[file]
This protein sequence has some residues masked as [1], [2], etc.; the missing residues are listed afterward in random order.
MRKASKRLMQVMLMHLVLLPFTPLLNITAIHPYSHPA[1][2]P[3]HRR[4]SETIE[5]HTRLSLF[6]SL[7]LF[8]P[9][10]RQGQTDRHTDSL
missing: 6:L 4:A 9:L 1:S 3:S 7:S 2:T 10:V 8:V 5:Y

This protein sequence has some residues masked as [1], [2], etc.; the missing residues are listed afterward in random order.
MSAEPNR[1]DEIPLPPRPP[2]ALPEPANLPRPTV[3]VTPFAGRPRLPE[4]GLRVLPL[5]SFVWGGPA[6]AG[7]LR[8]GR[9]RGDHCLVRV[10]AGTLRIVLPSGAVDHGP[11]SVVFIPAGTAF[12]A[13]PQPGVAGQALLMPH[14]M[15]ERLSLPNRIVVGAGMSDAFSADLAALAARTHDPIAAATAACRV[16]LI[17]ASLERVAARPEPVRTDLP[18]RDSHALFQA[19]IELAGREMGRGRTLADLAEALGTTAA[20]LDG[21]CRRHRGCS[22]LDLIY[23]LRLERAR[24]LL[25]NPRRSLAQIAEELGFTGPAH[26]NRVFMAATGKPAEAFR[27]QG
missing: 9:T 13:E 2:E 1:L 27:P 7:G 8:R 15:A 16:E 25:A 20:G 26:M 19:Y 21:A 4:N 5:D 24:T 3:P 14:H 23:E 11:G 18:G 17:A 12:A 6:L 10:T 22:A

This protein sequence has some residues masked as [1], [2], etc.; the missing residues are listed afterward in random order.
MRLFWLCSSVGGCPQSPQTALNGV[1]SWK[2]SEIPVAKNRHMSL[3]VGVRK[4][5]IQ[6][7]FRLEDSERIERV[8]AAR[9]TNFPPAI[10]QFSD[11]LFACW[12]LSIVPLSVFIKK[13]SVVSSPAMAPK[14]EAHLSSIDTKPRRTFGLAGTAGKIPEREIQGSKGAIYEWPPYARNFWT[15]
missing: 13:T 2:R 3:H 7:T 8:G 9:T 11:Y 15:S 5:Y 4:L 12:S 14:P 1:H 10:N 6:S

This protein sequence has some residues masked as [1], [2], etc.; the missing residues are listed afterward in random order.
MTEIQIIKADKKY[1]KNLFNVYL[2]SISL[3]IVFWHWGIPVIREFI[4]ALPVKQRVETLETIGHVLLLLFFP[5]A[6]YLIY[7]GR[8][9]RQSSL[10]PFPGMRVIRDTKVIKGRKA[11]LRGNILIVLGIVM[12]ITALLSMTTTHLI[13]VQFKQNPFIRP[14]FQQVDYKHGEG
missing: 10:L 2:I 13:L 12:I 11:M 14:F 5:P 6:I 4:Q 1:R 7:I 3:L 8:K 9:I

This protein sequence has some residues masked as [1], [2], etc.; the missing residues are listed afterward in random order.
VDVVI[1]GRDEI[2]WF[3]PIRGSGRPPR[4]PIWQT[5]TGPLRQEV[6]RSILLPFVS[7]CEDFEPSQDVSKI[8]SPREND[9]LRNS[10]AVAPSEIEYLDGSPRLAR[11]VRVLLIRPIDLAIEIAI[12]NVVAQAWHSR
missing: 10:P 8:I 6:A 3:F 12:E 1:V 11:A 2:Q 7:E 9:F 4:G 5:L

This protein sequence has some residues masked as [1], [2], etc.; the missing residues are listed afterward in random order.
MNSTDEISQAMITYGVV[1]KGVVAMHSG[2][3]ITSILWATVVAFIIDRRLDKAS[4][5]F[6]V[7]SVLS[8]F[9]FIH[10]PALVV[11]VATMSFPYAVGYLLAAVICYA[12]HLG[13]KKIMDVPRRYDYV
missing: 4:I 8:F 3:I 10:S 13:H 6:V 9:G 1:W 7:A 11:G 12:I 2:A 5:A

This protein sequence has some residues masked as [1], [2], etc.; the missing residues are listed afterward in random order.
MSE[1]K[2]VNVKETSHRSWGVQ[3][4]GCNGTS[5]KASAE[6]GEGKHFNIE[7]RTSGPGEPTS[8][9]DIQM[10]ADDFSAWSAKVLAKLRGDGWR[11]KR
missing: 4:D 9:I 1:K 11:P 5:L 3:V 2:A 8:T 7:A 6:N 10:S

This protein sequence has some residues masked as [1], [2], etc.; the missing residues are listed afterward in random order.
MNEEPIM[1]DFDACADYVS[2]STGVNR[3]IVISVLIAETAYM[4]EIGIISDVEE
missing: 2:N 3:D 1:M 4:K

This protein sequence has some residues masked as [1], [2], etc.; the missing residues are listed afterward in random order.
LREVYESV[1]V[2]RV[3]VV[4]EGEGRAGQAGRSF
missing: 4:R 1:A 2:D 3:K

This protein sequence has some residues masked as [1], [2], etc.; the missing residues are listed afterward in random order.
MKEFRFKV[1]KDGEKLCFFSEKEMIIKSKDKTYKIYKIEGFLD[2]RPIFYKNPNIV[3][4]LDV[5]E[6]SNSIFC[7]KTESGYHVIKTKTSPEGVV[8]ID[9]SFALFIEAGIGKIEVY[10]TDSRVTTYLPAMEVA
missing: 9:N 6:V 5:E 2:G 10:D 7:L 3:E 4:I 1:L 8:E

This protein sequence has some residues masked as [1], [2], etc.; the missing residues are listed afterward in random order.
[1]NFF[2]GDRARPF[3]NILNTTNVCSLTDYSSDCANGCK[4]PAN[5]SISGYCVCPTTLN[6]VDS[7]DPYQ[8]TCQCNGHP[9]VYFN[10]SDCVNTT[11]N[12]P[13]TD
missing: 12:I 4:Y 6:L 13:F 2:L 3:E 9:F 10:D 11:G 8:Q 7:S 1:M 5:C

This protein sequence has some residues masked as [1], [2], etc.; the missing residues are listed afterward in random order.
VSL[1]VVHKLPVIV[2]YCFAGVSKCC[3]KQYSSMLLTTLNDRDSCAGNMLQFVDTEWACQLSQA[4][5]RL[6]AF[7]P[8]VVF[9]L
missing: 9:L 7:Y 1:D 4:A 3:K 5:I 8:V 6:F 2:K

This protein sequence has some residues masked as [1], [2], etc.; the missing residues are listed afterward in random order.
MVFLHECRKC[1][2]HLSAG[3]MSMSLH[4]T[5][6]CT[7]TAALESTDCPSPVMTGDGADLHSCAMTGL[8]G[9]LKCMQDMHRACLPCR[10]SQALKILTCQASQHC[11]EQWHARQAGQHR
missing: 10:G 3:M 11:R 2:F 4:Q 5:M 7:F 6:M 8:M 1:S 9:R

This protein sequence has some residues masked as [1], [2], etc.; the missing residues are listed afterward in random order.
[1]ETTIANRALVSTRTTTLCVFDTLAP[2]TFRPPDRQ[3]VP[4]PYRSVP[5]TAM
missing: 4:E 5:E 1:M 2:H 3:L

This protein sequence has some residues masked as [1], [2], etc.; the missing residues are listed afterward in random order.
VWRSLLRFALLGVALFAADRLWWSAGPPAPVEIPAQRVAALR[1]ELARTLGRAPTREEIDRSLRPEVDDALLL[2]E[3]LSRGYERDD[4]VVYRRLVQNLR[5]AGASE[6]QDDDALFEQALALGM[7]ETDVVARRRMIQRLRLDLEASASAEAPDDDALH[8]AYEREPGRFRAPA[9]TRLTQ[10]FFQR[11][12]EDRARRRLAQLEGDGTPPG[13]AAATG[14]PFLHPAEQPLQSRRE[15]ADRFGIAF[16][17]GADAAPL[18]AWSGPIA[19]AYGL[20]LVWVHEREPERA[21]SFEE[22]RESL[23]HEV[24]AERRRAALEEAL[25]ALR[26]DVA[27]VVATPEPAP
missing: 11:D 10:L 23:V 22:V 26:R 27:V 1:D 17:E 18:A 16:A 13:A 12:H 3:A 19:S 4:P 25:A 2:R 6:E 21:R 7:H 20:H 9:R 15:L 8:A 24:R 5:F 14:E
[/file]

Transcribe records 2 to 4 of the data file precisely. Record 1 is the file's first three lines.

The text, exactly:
This protein sequence has some residues masked as [1], [2], etc.; the missing residues are listed afterward in random order.
MSAEPNR[1]DEIPLPPRPP[2]ALPEPANLPRPTV[3]VTPFAGRPRLPE[4]GLRVLPL[5]SFVWGGPA[6]AG[7]LR[8]GR[9]RGDHCLVRV[10]AGTLRIVLPSGAVDHGP[11]SVVFIPAGTAF[12]A[13]PQPGVAGQALLMPH[14]M[15]ERLSLPNRIVVGAGMSDAFSADLAALAARTHDPIAAATAACRV[16]LI[17]ASLERVAARPEPVRTDLP[18]RDSHALFQA[19]IELAGREMGRGRTLADLAEALGTTAA[20]LDG[21]CRRHRGCS[22]LDLIY[23]LRLERAR[24]LL[25]NPRRSLAQIAEELGFTGPAH[26]NRVFMAATGKPAEAFR[27]QG
missing: 9:T 13:E 2:E 1:L 27:P 7:G 8:R 15:A 16:E 25:A 20:G 26:M 19:Y 21:A 4:N 5:D 24:T 3:P 14:H 23:E 11:G 18:G 17:A 12:A 6:L 10:T 22:A

This protein sequence has some residues masked as [1], [2], etc.; the missing residues are listed afterward in random order.
MRLFWLCSSVGGCPQSPQTALNGV[1]SWK[2]SEIPVAKNRHMSL[3]VGVRK[4][5]IQ[6][7]FRLEDSERIERV[8]AAR[9]TNFPPAI[10]QFSD[11]LFACW[12]LSIVPLSVFIKK[13]SVVSSPAMAPK[14]EAHLSSIDTKPRRTFGLAGTAGKIPEREIQGSKGAIYEWPPYARNFWT[15]
missing: 13:T 2:R 3:H 7:T 8:G 9:T 11:Y 15:S 5:Y 4:L 12:S 14:P 1:H 10:N 6:S

This protein sequence has some residues masked as [1], [2], etc.; the missing residues are listed afterward in random order.
MTEIQIIKADKKY[1]KNLFNVYL[2]SISL[3]IVFWHWGIPVIREFI[4]ALPVKQRVETLETIGHVLLLLFFP[5]A[6]YLIY[7]GR[8][9]RQSSL[10]PFPGMRVIRDTKVIKGRKA[11]LRGNILIVLGIVM[12]ITALLSMTTTHLI[13]VQFKQNPFIRP[14]FQQVDYKHGEG
missing: 10:L 2:I 13:L 12:I 11:M 14:F 5:P 6:I 4:Q 1:R 7:I 3:L 8:K 9:I